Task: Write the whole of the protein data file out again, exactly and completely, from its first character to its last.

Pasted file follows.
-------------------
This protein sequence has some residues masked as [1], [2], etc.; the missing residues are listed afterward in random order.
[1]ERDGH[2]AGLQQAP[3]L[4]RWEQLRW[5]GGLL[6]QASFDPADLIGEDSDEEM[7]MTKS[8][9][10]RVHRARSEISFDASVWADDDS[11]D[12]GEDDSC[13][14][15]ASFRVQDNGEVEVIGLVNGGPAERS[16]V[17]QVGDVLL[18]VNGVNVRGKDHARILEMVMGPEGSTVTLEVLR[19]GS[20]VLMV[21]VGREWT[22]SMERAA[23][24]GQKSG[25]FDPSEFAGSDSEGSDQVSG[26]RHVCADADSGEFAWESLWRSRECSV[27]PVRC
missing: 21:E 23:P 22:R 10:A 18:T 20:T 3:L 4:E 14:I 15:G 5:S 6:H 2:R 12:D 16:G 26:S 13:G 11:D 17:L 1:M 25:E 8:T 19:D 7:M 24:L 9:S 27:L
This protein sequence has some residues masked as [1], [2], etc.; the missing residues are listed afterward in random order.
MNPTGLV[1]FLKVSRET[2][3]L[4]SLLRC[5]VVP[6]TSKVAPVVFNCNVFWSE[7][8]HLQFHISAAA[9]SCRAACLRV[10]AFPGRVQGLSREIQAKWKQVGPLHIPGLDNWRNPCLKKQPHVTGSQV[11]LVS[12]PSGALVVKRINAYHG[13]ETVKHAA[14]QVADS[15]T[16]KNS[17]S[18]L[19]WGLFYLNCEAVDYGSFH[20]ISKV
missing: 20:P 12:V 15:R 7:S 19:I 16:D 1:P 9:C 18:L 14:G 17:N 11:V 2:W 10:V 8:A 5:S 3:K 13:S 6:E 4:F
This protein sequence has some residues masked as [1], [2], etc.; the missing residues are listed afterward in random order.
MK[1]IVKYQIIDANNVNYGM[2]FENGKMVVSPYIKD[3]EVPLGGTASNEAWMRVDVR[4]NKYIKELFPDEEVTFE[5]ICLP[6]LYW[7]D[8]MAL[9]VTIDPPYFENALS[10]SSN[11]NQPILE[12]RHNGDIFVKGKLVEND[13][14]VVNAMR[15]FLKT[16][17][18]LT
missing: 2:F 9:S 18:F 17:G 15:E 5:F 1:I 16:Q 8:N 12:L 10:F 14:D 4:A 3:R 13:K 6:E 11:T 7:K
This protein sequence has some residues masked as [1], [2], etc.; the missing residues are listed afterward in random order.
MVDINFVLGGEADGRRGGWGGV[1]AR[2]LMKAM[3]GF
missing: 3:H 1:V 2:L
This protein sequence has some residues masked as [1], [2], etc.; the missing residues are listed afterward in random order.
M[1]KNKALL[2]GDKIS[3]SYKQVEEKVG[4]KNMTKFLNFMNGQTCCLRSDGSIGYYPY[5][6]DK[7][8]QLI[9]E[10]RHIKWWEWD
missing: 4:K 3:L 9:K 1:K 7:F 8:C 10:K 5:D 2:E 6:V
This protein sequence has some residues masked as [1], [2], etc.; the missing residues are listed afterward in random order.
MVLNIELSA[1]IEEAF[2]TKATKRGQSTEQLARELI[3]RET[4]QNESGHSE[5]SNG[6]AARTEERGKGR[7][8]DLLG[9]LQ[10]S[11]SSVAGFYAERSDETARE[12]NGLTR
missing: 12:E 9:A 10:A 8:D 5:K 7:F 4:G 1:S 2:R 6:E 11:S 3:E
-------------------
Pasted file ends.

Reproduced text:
This protein sequence has some residues masked as [1], [2], etc.; the missing residues are listed afterward in random order.
[1]ERDGH[2]AGLQQAP[3]L[4]RWEQLRW[5]GGLL[6]QASFDPADLIGEDSDEEM[7]MTKS[8][9][10]RVHRARSEISFDASVWADDDS[11]D[12]GEDDSC[13][14][15]ASFRVQDNGEVEVIGLVNGGPAERS[16]V[17]QVGDVLL[18]VNGVNVRGKDHARILEMVMGPEGSTVTLEVLR[19]GS[20]VLMV[21]VGREWT[22]SMERAA[23][24]GQKSG[25]FDPSEFAGSDSEGSDQVSG[26]RHVCADADSGEFAWESLWRSRECSV[27]PVRC
missing: 21:E 23:P 22:R 10:A 18:T 20:T 3:L 4:E 14:I 15:G 5:S 6:H 2:R 12:D 16:G 26:S 13:G 11:D 17:L 1:M 25:E 8:T 19:D 7:M 24:L 9:S 27:L
This protein sequence has some residues masked as [1], [2], etc.; the missing residues are listed afterward in random order.
MNPTGLV[1]FLKVSRET[2][3]L[4]SLLRC[5]VVP[6]TSKVAPVVFNCNVFWSE[7][8]HLQFHISAAA[9]SCRAACLRV[10]AFPGRVQGLSREIQAKWKQVGPLHIPGLDNWRNPCLKKQPHVTGSQV[11]LVS[12]PSGALVVKRINAYHG[13]ETVKHAA[14]QVADS[15]T[16]KNS[17]S[18]L[19]WGLFYLNCEAVDYGSFH[20]ISKV
missing: 20:P 12:V 15:R 7:S 19:I 16:D 1:P 9:C 18:L 14:G 17:N 11:V 2:W 10:V 8:A 5:S 3:K 13:S 6:E 4:F
This protein sequence has some residues masked as [1], [2], etc.; the missing residues are listed afterward in random order.
MK[1]IVKYQIIDANNVNYGM[2]FENGKMVVSPYIKD[3]EVPLGGTASNEAWMRVDVR[4]NKYIKELFPDEEVTFE[5]ICLP[6]LYW[7]D[8]MAL[9]VTIDPPYFENALS[10]SSN[11]NQPILE[12]RHNGDIFVKGKLVEND[13][14]VVNAMR[15]FLKT[16][17][18]LT
missing: 2:F 9:S 18:F 17:G 15:E 5:F 1:I 16:Q 8:N 12:L 10:F 14:D 4:A 3:R 13:K 6:E 11:T 7:K
This protein sequence has some residues masked as [1], [2], etc.; the missing residues are listed afterward in random order.
MVDINFVLGGEADGRRGGWGGV[1]AR[2]LMKAM[3]GF
missing: 3:H 1:V 2:L
This protein sequence has some residues masked as [1], [2], etc.; the missing residues are listed afterward in random order.
M[1]KNKALL[2]GDKIS[3]SYKQVEEKVG[4]KNMTKFLNFMNGQTCCLRSDGSIGYYPY[5][6]DK[7][8]QLI[9]E[10]RHIKWWEWD
missing: 4:K 3:L 9:K 1:K 7:F 8:C 10:K 5:D 2:E 6:V
This protein sequence has some residues masked as [1], [2], etc.; the missing residues are listed afterward in random order.
MVLNIELSA[1]IEEAF[2]TKATKRGQSTEQLARELI[3]RET[4]QNESGHSE[5]SNG[6]AARTEERGKGR[7][8]DLLG[9]LQ[10]S[11]SSVAGFYAERSDETARE[12]NGLTR
missing: 12:E 9:A 10:A 8:D 5:K 7:F 4:G 1:S 2:R 6:E 11:S 3:E